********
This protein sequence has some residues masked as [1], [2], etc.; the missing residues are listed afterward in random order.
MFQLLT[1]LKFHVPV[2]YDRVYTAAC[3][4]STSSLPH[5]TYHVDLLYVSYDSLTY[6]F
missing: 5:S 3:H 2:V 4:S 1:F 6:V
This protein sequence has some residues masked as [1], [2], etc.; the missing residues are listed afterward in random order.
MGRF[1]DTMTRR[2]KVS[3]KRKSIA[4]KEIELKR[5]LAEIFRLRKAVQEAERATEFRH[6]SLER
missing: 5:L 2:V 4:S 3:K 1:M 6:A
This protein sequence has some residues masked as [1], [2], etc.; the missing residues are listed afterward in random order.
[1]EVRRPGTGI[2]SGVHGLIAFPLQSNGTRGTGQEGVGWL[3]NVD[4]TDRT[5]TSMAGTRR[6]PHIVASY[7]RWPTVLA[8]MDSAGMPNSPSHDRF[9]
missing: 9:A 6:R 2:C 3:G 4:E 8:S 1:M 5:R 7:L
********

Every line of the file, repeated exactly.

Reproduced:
This protein sequence has some residues masked as [1], [2], etc.; the missing residues are listed afterward in random order.
MFQLLT[1]LKFHVPV[2]YDRVYTAAC[3][4]STSSLPH[5]TYHVDLLYVSYDSLTY[6]F
missing: 5:S 3:H 2:V 4:S 1:F 6:V
This protein sequence has some residues masked as [1], [2], etc.; the missing residues are listed afterward in random order.
MGRF[1]DTMTRR[2]KVS[3]KRKSIA[4]KEIELKR[5]LAEIFRLRKAVQEAERATEFRH[6]SLER
missing: 5:L 2:V 4:S 3:K 1:M 6:A
This protein sequence has some residues masked as [1], [2], etc.; the missing residues are listed afterward in random order.
[1]EVRRPGTGI[2]SGVHGLIAFPLQSNGTRGTGQEGVGWL[3]NVD[4]TDRT[5]TSMAGTRR[6]PHIVASY[7]RWPTVLA[8]MDSAGMPNSPSHDRF[9]
missing: 9:A 6:R 2:C 3:G 4:E 8:S 1:M 5:R 7:L